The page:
“May is the new December,” a teacher friend recently said to me.
For parents, teachers, coaches, and anyone else who works with kids, May could be the craziest month of the year. Not only are classes winding down but extra-curricular activites are finishing up as well. Awards banquets, honors ceremonies, recitals, concerts, and competitions take over the calendars of moms and dads everywhere.
My daughter’s theater program finished up a few weeks ago with the spring play, Crucible. And last week was the theater awards banquet, which was definitely the most creative and fun banquet I’ve ever been to. No surprise there—it was the theater department after all.
My daughter joined the theater program this year at school when she volunteered to be stage manager for the fall musical, Godspell. If you’ve been around Glimsen for long, you know that my husband and I are long-time theater supporters. We didn’t want to push her into it, though: she had other interests. So we were surprised and glad when she volunteered, and we’ve really enjoyed seeing her grow in new ways this year.
Part of the beauty of theater is the gifts it brings to the audience as well as the cast and crew.
I asked high school theater director, Steve Broyles, to talk a little about those gifts, or benefits, of theater for students. Here’s what Steve said:
"I always remind the students that, whether they want to do theatre ever again, a theatre class can change their life. It is a proven fact that a person’s level of success in whatever field they choose bears a direct relationship to their skill in public communication.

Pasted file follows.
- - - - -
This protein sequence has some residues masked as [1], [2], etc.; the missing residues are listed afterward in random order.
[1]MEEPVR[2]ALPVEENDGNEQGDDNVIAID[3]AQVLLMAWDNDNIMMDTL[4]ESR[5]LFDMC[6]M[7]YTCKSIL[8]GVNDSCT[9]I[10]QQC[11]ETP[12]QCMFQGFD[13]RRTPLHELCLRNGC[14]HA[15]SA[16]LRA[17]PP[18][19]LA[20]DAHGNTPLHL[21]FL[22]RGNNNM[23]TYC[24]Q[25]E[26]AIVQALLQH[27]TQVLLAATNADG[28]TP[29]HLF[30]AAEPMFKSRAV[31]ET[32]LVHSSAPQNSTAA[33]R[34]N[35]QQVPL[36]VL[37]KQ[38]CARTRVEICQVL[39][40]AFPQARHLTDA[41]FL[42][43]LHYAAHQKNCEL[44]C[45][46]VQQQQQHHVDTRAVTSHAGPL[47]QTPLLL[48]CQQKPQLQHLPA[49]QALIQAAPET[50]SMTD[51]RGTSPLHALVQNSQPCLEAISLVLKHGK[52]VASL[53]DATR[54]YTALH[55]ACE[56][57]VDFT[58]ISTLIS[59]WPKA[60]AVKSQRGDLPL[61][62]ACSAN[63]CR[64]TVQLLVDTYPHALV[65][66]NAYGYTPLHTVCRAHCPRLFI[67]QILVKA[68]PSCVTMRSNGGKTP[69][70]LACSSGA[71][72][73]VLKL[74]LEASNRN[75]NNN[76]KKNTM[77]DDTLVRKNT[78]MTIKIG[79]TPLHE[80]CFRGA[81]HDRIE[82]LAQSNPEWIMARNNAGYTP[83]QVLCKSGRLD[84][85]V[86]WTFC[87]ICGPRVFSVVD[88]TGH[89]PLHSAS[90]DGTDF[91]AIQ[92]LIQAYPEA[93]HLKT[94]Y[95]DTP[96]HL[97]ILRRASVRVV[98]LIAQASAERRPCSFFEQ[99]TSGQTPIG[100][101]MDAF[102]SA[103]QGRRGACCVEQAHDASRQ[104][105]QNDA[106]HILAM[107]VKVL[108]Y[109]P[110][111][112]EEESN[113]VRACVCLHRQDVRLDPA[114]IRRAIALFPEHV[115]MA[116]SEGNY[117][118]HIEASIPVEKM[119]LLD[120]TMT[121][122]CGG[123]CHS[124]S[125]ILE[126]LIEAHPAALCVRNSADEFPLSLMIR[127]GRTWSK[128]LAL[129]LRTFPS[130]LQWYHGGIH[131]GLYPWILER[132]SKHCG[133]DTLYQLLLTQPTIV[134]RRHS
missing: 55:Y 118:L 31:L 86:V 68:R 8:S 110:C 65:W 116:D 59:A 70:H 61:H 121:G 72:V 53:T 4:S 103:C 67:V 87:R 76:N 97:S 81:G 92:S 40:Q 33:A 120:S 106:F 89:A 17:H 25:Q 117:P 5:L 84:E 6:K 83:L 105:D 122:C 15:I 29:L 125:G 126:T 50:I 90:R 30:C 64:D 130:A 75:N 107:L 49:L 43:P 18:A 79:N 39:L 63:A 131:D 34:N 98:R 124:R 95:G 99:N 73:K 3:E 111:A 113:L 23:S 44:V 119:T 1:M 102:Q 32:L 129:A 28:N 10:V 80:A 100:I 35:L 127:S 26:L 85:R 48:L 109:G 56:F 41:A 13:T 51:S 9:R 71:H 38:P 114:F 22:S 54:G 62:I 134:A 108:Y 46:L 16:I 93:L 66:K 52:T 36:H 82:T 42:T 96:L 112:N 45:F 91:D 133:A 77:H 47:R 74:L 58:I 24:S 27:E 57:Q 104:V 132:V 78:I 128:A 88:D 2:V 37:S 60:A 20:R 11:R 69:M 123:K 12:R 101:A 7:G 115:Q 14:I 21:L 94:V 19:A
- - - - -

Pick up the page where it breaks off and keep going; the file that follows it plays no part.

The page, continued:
"In theatre we ask students to overcome their stage fright and get on stage. We show them that they communicate with their whole body. We ask them to memorize a script and perform it. We ask them to write a script and perform it on our main stage.
"All of this prepares our students for times when their performance up front will be for much greater stakes.
"In addition, studies are showing now that students who perform in plays develop a much stronger empathetic response to those around them. The power of spending weeks on end walking around in someone else’s skin drives our focus outward in ways we did not expect."
When students in theater take their bows, they leave the stage with more fully-developed gifts and abilities that can help them succeed wherever life takes them next.
Were you involved in the arts as a student? If not, have you seen the arts impact the students in your life? I’d love to hear more and may even quote you in future posts (with your permission, of course). Please leave a comment or email me at firstname.lastname@example.org.
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Photo courtesy of Felix Mooneeram | Unsplash.